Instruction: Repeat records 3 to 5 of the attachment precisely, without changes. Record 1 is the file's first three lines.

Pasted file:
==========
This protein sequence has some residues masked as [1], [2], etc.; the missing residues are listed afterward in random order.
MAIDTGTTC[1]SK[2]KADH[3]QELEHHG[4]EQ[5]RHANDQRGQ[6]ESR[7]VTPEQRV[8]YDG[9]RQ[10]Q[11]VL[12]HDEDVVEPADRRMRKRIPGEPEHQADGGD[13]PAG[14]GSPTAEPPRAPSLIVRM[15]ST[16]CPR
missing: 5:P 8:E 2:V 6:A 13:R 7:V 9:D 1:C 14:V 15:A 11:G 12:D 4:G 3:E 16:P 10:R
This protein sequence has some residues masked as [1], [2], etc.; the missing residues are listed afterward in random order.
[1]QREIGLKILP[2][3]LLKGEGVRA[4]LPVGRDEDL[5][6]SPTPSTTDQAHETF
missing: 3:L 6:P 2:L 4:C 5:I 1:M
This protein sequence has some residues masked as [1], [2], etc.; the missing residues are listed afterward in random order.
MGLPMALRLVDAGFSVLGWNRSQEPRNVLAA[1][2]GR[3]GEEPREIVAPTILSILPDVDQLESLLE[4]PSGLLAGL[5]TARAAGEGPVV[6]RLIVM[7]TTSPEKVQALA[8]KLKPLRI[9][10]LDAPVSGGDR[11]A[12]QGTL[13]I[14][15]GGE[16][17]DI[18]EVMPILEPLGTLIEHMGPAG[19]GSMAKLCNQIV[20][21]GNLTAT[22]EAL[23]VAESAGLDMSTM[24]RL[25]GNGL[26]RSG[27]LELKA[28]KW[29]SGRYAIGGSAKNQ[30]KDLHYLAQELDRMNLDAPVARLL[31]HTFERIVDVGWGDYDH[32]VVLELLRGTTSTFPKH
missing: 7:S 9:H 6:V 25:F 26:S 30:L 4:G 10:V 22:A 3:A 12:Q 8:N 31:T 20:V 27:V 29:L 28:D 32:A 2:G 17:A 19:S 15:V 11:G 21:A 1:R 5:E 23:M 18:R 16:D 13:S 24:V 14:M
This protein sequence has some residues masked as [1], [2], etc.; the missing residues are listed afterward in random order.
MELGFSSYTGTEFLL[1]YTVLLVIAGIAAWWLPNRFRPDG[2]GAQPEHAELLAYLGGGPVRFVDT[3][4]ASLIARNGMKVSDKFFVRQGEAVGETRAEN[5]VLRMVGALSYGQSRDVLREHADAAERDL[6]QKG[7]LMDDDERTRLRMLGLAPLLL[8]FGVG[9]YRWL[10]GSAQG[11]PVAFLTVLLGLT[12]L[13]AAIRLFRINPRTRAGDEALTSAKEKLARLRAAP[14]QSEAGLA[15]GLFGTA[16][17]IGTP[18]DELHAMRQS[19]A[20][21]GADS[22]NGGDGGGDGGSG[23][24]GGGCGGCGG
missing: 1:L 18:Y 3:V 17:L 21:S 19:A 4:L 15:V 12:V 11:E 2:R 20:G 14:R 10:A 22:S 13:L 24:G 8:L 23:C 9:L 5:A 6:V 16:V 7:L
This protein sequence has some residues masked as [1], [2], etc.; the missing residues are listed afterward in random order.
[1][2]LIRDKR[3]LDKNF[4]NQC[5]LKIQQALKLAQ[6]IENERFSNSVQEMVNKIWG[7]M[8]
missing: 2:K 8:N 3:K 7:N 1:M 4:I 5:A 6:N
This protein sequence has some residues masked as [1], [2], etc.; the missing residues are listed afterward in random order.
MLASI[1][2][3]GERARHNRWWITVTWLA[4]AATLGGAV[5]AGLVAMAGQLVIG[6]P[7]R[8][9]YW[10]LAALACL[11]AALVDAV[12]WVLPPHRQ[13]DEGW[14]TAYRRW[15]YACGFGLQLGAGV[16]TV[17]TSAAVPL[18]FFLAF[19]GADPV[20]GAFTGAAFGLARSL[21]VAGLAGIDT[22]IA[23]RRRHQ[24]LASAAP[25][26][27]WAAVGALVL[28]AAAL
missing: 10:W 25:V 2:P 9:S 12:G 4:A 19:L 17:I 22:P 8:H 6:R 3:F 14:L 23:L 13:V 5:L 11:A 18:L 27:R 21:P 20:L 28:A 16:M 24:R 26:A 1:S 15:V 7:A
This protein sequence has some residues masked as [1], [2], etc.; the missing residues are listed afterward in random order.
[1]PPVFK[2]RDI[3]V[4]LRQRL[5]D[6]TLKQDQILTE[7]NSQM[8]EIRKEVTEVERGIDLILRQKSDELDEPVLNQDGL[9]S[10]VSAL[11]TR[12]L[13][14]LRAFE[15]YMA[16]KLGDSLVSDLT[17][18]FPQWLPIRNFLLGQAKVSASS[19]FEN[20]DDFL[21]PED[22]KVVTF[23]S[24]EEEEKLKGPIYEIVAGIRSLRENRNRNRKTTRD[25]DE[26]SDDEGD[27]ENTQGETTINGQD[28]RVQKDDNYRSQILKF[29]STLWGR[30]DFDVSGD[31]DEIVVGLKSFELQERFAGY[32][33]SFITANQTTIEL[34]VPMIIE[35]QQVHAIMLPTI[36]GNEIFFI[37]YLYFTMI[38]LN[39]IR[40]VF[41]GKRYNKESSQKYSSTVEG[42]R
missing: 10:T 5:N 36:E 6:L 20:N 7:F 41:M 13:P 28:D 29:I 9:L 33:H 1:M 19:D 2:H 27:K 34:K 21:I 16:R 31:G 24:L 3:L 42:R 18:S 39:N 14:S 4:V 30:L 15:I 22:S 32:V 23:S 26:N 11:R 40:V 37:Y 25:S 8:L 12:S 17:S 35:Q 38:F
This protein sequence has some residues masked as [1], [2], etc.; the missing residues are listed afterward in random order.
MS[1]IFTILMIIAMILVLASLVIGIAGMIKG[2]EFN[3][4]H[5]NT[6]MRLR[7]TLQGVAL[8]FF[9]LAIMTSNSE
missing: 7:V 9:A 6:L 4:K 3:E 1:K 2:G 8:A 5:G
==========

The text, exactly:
This protein sequence has some residues masked as [1], [2], etc.; the missing residues are listed afterward in random order.
MGLPMALRLVDAGFSVLGWNRSQEPRNVLAA[1][2]GR[3]GEEPREIVAPTILSILPDVDQLESLLE[4]PSGLLAGL[5]TARAAGEGPVV[6]RLIVM[7]TTSPEKVQALA[8]KLKPLRI[9][10]LDAPVSGGDR[11]A[12]QGTL[13]I[14][15]GGE[16][17]DI[18]EVMPILEPLGTLIEHMGPAG[19]GSMAKLCNQIV[20][21]GNLTAT[22]EAL[23]VAESAGLDMSTM[24]RL[25]GNGL[26]RSG[27]LELKA[28]KW[29]SGRYAIGGSAKNQ[30]KDLHYLAQELDRMNLDAPVARLL[31]HTFERIVDVGWGDYDH[32]VVLELLRGTTSTFPKH
missing: 7:S 9:H 6:V 25:F 26:S 30:L 4:G 10:V 22:A 3:A 12:Q 8:N 31:T 20:V 27:V 29:L 28:D 32:A 2:G 17:A 19:S 15:V 11:G 21:A 1:R 5:E 23:M 18:R 16:D 13:S 24:V 14:M
This protein sequence has some residues masked as [1], [2], etc.; the missing residues are listed afterward in random order.
MELGFSSYTGTEFLL[1]YTVLLVIAGIAAWWLPNRFRPDG[2]GAQPEHAELLAYLGGGPVRFVDT[3][4]ASLIARNGMKVSDKFFVRQGEAVGETRAEN[5]VLRMVGALSYGQSRDVLREHADAAERDL[6]QKG[7]LMDDDERTRLRMLGLAPLLL[8]FGVG[9]YRWL[10]GSAQG[11]PVAFLTVLLGLT[12]L[13]AAIRLFRINPRTRAGDEALTSAKEKLARLRAAP[14]QSEAGLA[15]GLFGTA[16][17]IGTP[18]DELHAMRQS[19]A[20][21]GADS[22]NGGDGGGDGGSG[23][24]GGGCGGCGG
missing: 1:L 18:Y 3:V 17:L 21:S 19:A 4:L 15:V 12:V 11:E 2:R 20:G 14:R 10:A 22:S 13:L 24:G 8:L 23:C 9:L 5:A 6:V 16:V 7:L
This protein sequence has some residues masked as [1], [2], etc.; the missing residues are listed afterward in random order.
[1][2]LIRDKR[3]LDKNF[4]NQC[5]LKIQQALKLAQ[6]IENERFSNSVQEMVNKIWG[7]M[8]
missing: 2:K 8:N 3:K 7:N 1:M 4:I 5:A 6:N